‘Health care providers could professionalize purchasing processes by joining forces in purchasing combinations, and by opting for public tenders. Such steps would force manufacturers and suppliers of medical equipment to submit their best offers possible, and could lead to cost savings,’ says Henk Don, member of the Board of the Netherlands Competition Authority (NMa), after analyzing the results of the sector study on medical equipment (such as artificial hips, x-ray machines, stoma devices, and surgical masks). This study was commissioned by the NMa and the Dutch Ministry of Health, Welfare and Sport, and was carried out by research agency Ecorys.
Although comparisons between medical-equiptment prices in the Netherlands and Germany are somewhat tricky, health care providers can learn from how the purchasing process is organized in Germany. Large purchasing combinations are active in the German market, some even representing up to 100 hospitals. Subsequently, their bargaining positions vis-à-vis suppliers are much stronger. Furthermore, independent commercial purchasing organizations are active in Germany, which handle the negotiations on behalf of hospitals.
Another finding of the report is that information on prices and quality of various equipment is seriously inadequate. Professional buyers, but also medical specialists, nurses, and management, will thus find it difficult making an informed purchase decision. They are heavily dependent on the manufacturers’ knowledge, expertise, and information on, for example, how to operate certain instruments and other devices for specialist operations.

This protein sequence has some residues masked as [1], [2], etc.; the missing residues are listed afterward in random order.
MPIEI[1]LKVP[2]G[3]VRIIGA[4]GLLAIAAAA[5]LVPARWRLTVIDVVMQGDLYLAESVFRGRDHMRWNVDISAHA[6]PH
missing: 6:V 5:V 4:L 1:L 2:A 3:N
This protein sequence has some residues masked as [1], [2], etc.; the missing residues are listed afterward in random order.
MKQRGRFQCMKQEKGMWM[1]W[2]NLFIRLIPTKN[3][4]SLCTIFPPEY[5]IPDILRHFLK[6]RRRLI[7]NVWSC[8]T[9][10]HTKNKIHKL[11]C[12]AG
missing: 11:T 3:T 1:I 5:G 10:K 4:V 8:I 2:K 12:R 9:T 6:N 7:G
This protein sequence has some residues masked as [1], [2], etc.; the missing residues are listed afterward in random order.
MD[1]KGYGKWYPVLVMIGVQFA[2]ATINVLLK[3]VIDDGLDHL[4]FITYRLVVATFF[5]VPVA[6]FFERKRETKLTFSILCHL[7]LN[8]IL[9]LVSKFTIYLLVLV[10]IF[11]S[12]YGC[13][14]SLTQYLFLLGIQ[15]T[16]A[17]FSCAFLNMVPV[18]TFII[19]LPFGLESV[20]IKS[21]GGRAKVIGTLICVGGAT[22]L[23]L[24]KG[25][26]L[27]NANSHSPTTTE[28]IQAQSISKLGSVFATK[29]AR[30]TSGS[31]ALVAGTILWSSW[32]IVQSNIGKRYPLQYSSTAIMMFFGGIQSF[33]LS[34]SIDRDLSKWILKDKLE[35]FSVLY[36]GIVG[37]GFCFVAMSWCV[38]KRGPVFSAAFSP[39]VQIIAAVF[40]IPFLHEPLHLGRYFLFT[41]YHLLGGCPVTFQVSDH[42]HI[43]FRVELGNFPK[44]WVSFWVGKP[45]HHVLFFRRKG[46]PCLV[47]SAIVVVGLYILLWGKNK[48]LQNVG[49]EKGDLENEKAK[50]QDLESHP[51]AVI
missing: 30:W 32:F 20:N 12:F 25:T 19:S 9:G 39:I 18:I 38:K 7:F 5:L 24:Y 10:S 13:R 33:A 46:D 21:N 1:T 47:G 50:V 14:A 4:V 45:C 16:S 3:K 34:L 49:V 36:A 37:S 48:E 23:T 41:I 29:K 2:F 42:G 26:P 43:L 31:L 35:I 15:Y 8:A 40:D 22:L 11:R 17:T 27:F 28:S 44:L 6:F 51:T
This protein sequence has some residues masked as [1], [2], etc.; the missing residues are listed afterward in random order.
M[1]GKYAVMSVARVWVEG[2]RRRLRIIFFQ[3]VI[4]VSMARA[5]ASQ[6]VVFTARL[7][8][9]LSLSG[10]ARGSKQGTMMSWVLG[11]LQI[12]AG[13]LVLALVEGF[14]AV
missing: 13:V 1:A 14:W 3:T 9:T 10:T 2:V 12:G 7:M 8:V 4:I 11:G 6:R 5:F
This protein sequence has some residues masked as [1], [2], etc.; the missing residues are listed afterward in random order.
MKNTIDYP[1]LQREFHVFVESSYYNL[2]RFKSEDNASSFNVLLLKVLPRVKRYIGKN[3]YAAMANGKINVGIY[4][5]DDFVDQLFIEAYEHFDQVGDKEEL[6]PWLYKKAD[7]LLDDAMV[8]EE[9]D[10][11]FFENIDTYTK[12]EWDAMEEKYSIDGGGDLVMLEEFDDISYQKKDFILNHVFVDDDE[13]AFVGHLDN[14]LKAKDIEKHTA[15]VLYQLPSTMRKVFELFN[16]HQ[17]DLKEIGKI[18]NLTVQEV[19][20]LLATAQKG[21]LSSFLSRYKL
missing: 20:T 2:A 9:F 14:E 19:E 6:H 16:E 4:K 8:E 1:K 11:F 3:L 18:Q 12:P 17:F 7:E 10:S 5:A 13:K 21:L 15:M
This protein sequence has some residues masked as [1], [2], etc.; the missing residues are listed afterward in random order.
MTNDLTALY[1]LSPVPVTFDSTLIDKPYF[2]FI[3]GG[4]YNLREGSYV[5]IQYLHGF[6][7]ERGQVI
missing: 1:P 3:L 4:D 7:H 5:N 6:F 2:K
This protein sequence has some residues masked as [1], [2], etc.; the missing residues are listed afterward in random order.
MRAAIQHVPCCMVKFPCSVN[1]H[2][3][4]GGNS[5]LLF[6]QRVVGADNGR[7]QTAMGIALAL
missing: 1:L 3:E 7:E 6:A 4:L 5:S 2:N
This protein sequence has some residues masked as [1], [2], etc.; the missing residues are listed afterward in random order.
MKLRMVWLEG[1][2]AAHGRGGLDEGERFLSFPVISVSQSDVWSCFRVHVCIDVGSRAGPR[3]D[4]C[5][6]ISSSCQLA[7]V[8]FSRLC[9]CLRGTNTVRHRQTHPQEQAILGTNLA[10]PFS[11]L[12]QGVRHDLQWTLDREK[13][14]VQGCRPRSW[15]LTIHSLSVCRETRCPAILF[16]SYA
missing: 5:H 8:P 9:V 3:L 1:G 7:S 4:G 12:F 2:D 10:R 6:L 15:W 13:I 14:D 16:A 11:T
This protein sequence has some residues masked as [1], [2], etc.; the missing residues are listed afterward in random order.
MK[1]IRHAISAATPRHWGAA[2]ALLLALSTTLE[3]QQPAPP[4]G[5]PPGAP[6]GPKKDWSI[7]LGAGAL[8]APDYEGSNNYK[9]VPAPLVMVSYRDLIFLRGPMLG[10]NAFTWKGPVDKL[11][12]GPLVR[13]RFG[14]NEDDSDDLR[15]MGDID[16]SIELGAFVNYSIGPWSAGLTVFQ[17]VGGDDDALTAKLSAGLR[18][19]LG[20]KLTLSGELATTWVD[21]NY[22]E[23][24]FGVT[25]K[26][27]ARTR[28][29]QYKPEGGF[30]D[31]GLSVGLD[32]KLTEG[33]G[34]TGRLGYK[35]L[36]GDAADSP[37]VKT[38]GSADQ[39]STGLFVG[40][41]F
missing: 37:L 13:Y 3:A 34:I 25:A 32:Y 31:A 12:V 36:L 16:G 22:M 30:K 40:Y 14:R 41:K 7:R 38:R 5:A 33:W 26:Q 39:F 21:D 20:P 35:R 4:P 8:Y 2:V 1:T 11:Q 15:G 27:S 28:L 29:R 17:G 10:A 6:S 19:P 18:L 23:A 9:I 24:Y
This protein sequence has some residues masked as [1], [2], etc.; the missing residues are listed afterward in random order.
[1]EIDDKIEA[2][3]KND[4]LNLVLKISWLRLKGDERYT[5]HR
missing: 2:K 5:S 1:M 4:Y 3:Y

Role of health insurers
Health insurers play a very limited role in the purchasing process of medical equipment. Their attention is predominantly focused on the final price and quality levels of health care services, whereas cost reductions can also be achieved on the purchasing side of the market. One of Ecorys’ recommendations to health insurers therefore is to look into possibilities for expanding their role on the purchasing side, including on the market for medical equipment.
The NMa and the Ministry of Health, Welfare and Sport commissioned Ecorys to carry out this study in order to gain more insight into the structure of these markets and how they operate. Should hospitals and health care providers have indications that the Dutch Competition Act may be violated in purchasing processes, they can submit them to the NMa. Such indications are highly appreciated, as they help the NMa carry out its duty of making sure that markets work better. One example of potentially illegal conduct is collusion among suppliers when submitting offers, so-called bid-rigging. The NMa’s brochure on bid-rigging can be found here. Hospitals that wish to receive more information or wish to submit a tip-off are invited to contact the NMa Information and Tip-Off Line by calling +31-70-330-1306.
An English summary of Ecorys’ study ‘Sector study on medical equipment, a study into the structure and operation of the market for medical equipment’ can be downloaded here.